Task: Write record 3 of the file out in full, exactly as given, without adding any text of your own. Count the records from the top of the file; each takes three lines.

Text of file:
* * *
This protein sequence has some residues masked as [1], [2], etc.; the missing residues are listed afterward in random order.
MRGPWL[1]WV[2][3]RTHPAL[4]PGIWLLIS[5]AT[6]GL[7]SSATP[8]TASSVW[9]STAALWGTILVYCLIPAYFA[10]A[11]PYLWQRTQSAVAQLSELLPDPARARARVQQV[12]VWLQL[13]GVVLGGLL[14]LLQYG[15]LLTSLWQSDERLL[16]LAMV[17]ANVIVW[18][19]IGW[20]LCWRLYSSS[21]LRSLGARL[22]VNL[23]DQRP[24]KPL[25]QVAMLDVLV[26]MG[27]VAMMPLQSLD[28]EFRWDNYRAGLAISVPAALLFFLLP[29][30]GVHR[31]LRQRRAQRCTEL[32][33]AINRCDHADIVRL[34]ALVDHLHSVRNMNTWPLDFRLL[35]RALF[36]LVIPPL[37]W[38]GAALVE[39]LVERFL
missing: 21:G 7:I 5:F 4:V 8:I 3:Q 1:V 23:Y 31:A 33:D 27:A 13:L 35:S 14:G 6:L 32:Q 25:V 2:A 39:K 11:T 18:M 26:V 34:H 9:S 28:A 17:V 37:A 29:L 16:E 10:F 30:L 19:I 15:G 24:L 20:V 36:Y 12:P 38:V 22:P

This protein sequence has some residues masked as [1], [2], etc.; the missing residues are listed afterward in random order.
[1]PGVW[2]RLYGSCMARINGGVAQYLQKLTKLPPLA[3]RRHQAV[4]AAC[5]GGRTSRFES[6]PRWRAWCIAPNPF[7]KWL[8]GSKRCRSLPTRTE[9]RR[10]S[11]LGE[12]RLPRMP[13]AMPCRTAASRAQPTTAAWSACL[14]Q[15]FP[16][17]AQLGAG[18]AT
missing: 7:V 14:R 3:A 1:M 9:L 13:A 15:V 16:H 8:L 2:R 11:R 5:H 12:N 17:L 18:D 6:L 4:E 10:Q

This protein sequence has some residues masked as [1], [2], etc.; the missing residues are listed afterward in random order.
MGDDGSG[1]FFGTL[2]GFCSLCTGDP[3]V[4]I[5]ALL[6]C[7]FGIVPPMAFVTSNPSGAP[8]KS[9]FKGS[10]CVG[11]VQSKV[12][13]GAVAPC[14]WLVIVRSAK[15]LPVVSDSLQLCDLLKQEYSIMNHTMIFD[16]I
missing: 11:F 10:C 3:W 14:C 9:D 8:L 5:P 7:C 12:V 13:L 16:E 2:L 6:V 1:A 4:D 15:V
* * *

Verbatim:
This protein sequence has some residues masked as [1], [2], etc.; the missing residues are listed afterward in random order.
MGDDGSG[1]FFGTL[2]GFCSLCTGDP[3]V[4]I[5]ALL[6]C[7]FGIVPPMAFVTSNPSGAP[8]KS[9]FKGS[10]CVG[11]VQSKV[12][13]GAVAPC[14]WLVIVRSAK[15]LPVVSDSLQLCDLLKQEYSIMNHTMIFD[16]I
missing: 11:F 10:C 3:W 14:C 9:D 8:L 5:P 7:C 12:V 13:L 16:E 2:L 6:V 1:A 4:D 15:V